Acclaimed author Randall Kenan, whose work reflected on being Black and gay in the South of the United States, has died aged 57.
Keenan’s celebrated works, including A Visitation of Spirits, Let the Dead Bury Their Dead, and The Fire This Time, netted him a string of prestigious awards including the Guggenheim Fellowship, the North Carolina Award, the American Academy of Arts and Letters’ Rome Prize, and a Lambda Literary Award for Gay Fiction.
He also penned an influential biography of gay novelist James Baldwin, and Walking on Water, an oral history of Black American life.
Tributes paid to ‘literary giant’.
Kenan was found dead Friday at his home in Hillsborough, North Carolina. His death was confirmed by the University of North Carolina, where Kenan taught as an English professor. No cause of death has been announced.
The UNC English and Comparative Literature department said: “[We are] saddened beyond words to give this news. We lost an incredible friend, colleague, mentor, professor and literary giant.
“Our collective hearts are aching with grief at the loss of professor Randall Kenan. We are beginning to prepare a tribute celebrating professor Kenan’s life, work, and the lasting impact he has left in the hearts and minds of our ECL community.”
In a tribute to the author, Lambda Literary wrote: “Randall Kenan’s contribution to the canon of contemporary gay literature is unparalleled.
“Brooklyn born and North Carolina raised, he was a writer who explored how desire, community, and generational trauma can both uplift and warp the Black gay rural experience.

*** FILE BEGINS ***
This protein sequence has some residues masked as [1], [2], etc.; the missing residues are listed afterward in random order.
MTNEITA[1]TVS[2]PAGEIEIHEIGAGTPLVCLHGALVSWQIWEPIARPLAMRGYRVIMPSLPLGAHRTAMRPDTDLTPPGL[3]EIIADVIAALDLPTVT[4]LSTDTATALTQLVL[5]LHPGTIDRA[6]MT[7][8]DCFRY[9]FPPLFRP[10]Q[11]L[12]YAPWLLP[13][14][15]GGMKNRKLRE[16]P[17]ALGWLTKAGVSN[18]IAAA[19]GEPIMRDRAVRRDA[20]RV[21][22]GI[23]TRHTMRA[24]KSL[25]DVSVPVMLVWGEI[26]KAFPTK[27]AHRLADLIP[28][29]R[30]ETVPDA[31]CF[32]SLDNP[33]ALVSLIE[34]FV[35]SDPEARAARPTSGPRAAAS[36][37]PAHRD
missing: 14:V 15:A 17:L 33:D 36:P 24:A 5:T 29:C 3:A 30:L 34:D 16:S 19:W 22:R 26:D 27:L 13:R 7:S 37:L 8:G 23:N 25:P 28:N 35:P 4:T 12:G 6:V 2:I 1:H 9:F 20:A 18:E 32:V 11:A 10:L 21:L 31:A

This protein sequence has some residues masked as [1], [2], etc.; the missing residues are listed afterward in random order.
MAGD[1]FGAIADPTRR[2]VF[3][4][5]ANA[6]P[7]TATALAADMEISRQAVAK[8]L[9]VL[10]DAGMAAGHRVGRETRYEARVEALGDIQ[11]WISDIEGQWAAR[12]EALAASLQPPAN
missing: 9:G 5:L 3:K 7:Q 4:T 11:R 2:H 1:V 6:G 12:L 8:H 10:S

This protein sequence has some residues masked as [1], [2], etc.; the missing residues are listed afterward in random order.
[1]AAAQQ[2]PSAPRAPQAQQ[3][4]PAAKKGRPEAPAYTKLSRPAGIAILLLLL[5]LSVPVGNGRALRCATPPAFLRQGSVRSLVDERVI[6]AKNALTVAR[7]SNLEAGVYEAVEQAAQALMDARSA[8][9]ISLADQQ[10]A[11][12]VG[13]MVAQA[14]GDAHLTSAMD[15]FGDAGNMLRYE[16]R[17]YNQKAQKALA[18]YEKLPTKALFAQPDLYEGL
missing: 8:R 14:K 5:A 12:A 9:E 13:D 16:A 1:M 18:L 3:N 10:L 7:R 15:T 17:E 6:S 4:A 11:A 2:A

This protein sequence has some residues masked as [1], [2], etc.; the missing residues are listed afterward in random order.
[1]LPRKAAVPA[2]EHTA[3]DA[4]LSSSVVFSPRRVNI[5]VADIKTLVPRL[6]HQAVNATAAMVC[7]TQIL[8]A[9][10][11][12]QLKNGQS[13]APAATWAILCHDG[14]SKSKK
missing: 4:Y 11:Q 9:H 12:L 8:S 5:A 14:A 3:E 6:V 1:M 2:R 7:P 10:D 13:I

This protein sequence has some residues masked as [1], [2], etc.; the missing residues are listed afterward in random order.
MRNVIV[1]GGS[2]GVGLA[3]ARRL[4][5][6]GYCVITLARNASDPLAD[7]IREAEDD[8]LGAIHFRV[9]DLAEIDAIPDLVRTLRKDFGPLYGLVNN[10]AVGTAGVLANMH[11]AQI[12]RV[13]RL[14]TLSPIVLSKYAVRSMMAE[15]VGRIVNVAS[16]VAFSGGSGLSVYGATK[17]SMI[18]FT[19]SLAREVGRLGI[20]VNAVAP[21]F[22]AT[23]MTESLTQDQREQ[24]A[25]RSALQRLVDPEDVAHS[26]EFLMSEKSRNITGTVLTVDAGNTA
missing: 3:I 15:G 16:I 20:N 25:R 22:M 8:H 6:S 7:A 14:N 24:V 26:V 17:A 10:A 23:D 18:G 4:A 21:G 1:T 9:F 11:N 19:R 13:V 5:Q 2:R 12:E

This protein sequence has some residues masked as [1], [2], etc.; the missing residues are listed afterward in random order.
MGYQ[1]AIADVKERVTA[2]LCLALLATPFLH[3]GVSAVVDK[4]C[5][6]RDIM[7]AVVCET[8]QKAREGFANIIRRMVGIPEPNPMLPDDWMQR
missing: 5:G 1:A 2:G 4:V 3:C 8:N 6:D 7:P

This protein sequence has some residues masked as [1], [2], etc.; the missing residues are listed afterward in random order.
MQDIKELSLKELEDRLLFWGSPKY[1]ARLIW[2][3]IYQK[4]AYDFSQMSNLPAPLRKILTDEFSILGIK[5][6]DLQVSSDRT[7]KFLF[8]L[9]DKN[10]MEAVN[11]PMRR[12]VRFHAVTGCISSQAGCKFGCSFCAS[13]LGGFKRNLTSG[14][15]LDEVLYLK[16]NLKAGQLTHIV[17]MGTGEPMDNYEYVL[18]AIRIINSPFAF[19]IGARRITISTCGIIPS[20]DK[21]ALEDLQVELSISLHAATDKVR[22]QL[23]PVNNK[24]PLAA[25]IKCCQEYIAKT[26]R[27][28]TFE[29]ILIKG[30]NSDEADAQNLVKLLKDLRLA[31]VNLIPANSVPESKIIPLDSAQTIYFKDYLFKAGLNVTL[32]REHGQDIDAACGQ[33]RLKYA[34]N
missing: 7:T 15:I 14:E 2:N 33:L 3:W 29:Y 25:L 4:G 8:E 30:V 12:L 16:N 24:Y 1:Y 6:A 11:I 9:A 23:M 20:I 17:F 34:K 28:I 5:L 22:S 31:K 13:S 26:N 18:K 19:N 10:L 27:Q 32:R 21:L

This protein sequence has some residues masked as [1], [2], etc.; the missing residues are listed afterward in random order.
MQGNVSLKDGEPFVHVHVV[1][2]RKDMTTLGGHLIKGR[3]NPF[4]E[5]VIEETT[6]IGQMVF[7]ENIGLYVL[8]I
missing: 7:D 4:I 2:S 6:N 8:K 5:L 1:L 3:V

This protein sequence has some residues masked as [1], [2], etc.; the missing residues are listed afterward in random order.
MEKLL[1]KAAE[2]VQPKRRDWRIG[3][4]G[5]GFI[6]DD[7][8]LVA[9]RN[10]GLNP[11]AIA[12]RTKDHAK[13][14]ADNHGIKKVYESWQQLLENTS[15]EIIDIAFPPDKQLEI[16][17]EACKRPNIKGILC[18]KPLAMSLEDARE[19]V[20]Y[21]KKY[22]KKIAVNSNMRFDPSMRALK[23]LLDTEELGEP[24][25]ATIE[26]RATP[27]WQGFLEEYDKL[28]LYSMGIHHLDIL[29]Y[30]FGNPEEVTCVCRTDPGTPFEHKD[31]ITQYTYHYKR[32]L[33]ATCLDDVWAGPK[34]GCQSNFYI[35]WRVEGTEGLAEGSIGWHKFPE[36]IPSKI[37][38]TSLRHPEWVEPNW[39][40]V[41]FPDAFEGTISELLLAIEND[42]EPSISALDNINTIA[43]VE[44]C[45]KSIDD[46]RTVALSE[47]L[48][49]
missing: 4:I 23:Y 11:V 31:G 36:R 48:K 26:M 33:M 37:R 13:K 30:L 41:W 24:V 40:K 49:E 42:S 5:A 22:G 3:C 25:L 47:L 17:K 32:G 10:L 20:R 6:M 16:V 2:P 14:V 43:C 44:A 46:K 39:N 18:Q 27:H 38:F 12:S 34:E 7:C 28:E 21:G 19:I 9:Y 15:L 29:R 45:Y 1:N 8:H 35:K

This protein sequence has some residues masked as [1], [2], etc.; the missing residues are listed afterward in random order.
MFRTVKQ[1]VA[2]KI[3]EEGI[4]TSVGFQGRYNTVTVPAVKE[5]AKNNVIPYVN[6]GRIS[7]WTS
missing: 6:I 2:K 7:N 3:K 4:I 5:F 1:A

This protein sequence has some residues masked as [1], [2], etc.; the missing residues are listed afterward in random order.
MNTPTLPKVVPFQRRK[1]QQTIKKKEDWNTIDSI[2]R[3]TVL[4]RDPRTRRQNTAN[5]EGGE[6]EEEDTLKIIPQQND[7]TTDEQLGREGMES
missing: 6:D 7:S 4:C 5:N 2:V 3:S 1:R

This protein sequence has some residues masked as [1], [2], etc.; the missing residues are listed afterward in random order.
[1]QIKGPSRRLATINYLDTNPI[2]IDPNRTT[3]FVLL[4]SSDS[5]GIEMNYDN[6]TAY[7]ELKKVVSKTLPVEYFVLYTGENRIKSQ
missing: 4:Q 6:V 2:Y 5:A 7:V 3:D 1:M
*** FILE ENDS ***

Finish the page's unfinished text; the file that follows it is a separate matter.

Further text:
“With a heightened lyricism and a nod to the fantastical, Kenan centred characters who often struggled against the thicket of their personal wants and histories.
“May Kenan’s writing be a long testament to his genius.”
Daniel Wallace, a friend and university colleague of Kenan, said:” He was just an immense talent. His best years were ahead of him… and he was a gentleman of the old school.”
Randall Kenan warned of ‘coming war’ over race relations.
Only two weeks ago, Kenan had published a reflective essay about recent unrest in the US and the “righteous destruction” of Confederate monuments.
Reflecting on what he might have though about the issue as a Black student at the university in the 1980s, Kenan wrote: “What I most would have struggled to imagine, is that certain people would be up-in arms were it to ever happen.
“That they would quite literally take over a state capital building, bearing arms, in anger to keep monuments up. That we might have another civil war over the matter.
“For me – a poor Black boy from the swamps of Eastern North Carolina – the Civil War was far from a lost cause, let alone a done war. I had underestimated how unfinished.”
Kenan warned of a “coming war” that “will not be about the monuments, but the mentalities”.
He added: “It is hard to imagine we have come to this moment in the early years of the 21st century. As a life-long fan of Star Trek, who lived to see the first Black Vulcan elected to the presidency of the United States, this entire situation feels very like something out of the back of Gene Roddenbery’s mind.
“Roddenbery might could have imagined such a 2020, but I never might have imagined it. Today is impossible. The convergence of Donald J Trump, the coronavirus pandemic, the unrest over police abuse and the tumbling of Confederate monuments were all unimaginable decades back. Can we seize the moment? We all must now readjust our thinking. The war has only just begun.”